Attorney R. Christopher Dix shared his knowledge and insight regarding e-discovery for a recent article for the Association of Certified E-Discovery Specialists.
The article outlines how lawyers say that the fundamental skills necessary to find incriminating evidence remains the same- as long as you are savvy enough to know what you?re looking for and where to look. In fact, finding a smoking gun email is less a technical question than it is a practical question.
The smoking gun email is important to both plaintiff and defense attorneys. It helps resolve disputes early if parties can demonstrate they have a strong potential case, and it can help set the dollar amount for any potential settlement. However, a smoking gun is no longer always an email. “A smoking gun can be a text message, social media, or it can be a person,” says Dix. “Just the fact that one person talked to another is often an important fact. Forget what they say, just the fact they are talking can be a smoking gun.”
As seen, not only is finding the smoking gun vital to many cases, but protecting against accidentally producing a privileged smoking gun is vital too. The challenges in managing the hunt for smoking gun evidence is a technical challenge, but there are also technical solutions.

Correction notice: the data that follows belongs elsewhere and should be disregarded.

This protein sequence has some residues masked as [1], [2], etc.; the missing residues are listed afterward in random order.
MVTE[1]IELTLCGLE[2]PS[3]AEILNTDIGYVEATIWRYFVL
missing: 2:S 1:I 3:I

In particular, Dix says that visual analytic technology is helping lawyers find smoking guns by illustrating relationships and communications patterns. Many of the leading e-discovery review companies now have analytic tools that automatically group, organize, and classify digital evidence based on subject matter, custodians, and the relationships between the authors of the information, which can help establish vital clues about what might be hidden in a collection of electronic evidence.
However, Dix says that lawyers can benefit from low-tech search strategies as well. For example, creating a simple word list from a collection of emails and documents can help identify how custodians are talking about their work, which words are important, and what unexpected terms might be useful search topics. “If you look at emails from the Enron case, they were using a lot of strange names for these offshore companies the company was using,” says Dix. “You can learn a lot just by looking at words that the custodians use over and over. Too many times, lawyers assume they know what to search for. Instead, let the evidence show you the way.”
But Dix believes lawyers and forensic examiners need to begin looking beyond email and text based content for smoking guns. “Finding the evidence you need can’t take all of your time and resources,” says Dix. “It’s about being smart about where evidence might live”
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